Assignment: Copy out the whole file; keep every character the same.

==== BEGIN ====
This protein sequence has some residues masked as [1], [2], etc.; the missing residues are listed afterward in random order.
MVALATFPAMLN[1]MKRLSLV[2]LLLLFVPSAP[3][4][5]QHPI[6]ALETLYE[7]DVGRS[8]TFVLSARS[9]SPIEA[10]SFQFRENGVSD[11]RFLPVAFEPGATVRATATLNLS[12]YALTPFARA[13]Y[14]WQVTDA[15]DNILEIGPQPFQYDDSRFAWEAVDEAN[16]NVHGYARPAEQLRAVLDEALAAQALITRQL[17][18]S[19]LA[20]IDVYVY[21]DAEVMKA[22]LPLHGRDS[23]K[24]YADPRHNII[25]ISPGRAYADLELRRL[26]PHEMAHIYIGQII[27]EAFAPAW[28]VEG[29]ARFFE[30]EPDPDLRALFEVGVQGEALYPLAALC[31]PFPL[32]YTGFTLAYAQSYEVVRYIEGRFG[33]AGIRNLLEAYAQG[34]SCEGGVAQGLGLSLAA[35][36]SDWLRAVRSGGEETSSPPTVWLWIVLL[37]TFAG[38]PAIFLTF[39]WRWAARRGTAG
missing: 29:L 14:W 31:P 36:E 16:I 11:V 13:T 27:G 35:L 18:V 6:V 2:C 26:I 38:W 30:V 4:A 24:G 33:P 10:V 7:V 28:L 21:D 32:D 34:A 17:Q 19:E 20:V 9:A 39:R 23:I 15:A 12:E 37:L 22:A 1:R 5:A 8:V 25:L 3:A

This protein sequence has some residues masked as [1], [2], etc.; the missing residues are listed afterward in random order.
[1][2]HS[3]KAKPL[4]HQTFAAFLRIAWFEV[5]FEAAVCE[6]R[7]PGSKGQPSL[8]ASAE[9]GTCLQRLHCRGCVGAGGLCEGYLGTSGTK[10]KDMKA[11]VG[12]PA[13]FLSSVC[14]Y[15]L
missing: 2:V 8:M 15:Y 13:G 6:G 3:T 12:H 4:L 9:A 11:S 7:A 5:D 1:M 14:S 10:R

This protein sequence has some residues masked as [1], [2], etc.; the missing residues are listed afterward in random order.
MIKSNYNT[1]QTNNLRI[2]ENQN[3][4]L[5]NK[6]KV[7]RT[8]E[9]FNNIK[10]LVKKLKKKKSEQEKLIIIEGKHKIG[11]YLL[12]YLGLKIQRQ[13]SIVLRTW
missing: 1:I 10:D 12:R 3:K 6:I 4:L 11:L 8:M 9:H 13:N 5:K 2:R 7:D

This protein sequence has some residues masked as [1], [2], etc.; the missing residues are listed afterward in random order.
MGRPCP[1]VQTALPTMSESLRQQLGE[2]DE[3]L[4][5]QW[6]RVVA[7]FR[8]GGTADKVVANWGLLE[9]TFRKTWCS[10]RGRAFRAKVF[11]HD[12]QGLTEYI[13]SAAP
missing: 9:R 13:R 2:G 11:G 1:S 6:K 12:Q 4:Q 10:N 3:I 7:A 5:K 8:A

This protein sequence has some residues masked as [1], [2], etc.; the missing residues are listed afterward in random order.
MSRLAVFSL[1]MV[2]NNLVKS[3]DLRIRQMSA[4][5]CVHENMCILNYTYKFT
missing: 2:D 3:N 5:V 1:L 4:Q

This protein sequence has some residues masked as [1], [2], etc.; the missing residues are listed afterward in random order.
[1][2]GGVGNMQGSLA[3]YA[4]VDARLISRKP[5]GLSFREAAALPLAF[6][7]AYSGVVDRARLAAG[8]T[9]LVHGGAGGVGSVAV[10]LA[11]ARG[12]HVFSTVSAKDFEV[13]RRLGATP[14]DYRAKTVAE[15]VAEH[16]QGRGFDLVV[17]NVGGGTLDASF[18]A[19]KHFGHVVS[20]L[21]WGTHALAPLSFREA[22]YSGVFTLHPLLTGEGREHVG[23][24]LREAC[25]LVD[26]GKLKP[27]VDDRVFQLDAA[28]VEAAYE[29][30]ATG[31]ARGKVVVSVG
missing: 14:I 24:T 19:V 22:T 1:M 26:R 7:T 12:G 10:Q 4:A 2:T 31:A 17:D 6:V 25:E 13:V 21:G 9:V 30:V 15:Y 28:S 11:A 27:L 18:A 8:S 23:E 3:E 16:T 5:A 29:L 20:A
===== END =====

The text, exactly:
This protein sequence has some residues masked as [1], [2], etc.; the missing residues are listed afterward in random order.
MVALATFPAMLN[1]MKRLSLV[2]LLLLFVPSAP[3][4][5]QHPI[6]ALETLYE[7]DVGRS[8]TFVLSARS[9]SPIEA[10]SFQFRENGVSD[11]RFLPVAFEPGATVRATATLNLS[12]YALTPFARA[13]Y[14]WQVTDA[15]DNILEIGPQPFQYDDSRFAWEAVDEAN[16]NVHGYARPAEQLRAVLDEALAAQALITRQL[17][18]S[19]LA[20]IDVYVY[21]DAEVMKA[22]LPLHGRDS[23]K[24]YADPRHNII[25]ISPGRAYADLELRRL[26]PHEMAHIYIGQII[27]EAFAPAW[28]VEG[29]ARFFE[30]EPDPDLRALFEVGVQGEALYPLAALC[31]PFPL[32]YTGFTLAYAQSYEVVRYIEGRFG[33]AGIRNLLEAYAQG[34]SCEGGVAQGLGLSLAA[35][36]SDWLRAVRSGGEETSSPPTVWLWIVLL[37]TFAG[38]PAIFLTF[39]WRWAARRGTAG
missing: 29:L 14:W 31:P 36:E 16:I 11:V 13:T 27:G 35:L 18:V 6:V 2:C 26:I 38:W 30:V 4:A 24:G 33:P 10:V 7:V 28:L 21:D 32:D 34:A 17:Q 19:E 20:V 9:A 39:R 23:I 15:A 12:E 37:L 22:A 1:R 5:A 8:V 25:L 3:A

This protein sequence has some residues masked as [1], [2], etc.; the missing residues are listed afterward in random order.
[1][2]HS[3]KAKPL[4]HQTFAAFLRIAWFEV[5]FEAAVCE[6]R[7]PGSKGQPSL[8]ASAE[9]GTCLQRLHCRGCVGAGGLCEGYLGTSGTK[10]KDMKA[11]VG[12]PA[13]FLSSVC[14]Y[15]L
missing: 2:V 8:M 15:Y 13:G 6:G 3:T 12:H 4:L 9:A 11:S 7:A 5:D 1:M 14:S 10:R

This protein sequence has some residues masked as [1], [2], etc.; the missing residues are listed afterward in random order.
MIKSNYNT[1]QTNNLRI[2]ENQN[3][4]L[5]NK[6]KV[7]RT[8]E[9]FNNIK[10]LVKKLKKKKSEQEKLIIIEGKHKIG[11]YLL[12]YLGLKIQRQ[13]SIVLRTW
missing: 1:I 10:D 12:R 3:K 6:I 4:L 11:L 8:M 9:H 13:N 5:K 2:R 7:D

This protein sequence has some residues masked as [1], [2], etc.; the missing residues are listed afterward in random order.
MGRPCP[1]VQTALPTMSESLRQQLGE[2]DE[3]L[4][5]QW[6]RVVA[7]FR[8]GGTADKVVANWGLLE[9]TFRKTWCS[10]RGRAFRAKVF[11]HD[12]QGLTEYI[13]SAAP
missing: 9:R 13:R 2:G 11:G 1:S 6:K 12:Q 4:Q 10:N 3:I 7:A 5:K 8:A

This protein sequence has some residues masked as [1], [2], etc.; the missing residues are listed afterward in random order.
MSRLAVFSL[1]MV[2]NNLVKS[3]DLRIRQMSA[4][5]CVHENMCILNYTYKFT
missing: 2:D 3:N 5:V 1:L 4:Q

This protein sequence has some residues masked as [1], [2], etc.; the missing residues are listed afterward in random order.
[1][2]GGVGNMQGSLA[3]YA[4]VDARLISRKP[5]GLSFREAAALPLAF[6][7]AYSGVVDRARLAAG[8]T[9]LVHGGAGGVGSVAV[10]LA[11]ARG[12]HVFSTVSAKDFEV[13]RRLGATP[14]DYRAKTVAE[15]VAEH[16]QGRGFDLVV[17]NVGGGTLDASF[18]A[19]KHFGHVVS[20]L[21]WGTHALAPLSFREA[22]YSGVFTLHPLLTGEGREHVG[23][24]LREAC[25]LVD[26]GKLKP[27]VDDRVFQLDAA[28]VEAAYE[29][30]ATG[31]ARGKVVVSVG
missing: 14:I 24:T 19:V 22:T 1:M 26:R 7:T 12:G 10:Q 4:A 2:T 31:A 17:D 6:V 25:E 13:V 21:G 9:V 30:V 15:Y 28:S 11:A 27:L 18:A 8:S 23:E 3:E 16:T 5:A 29:L 20:A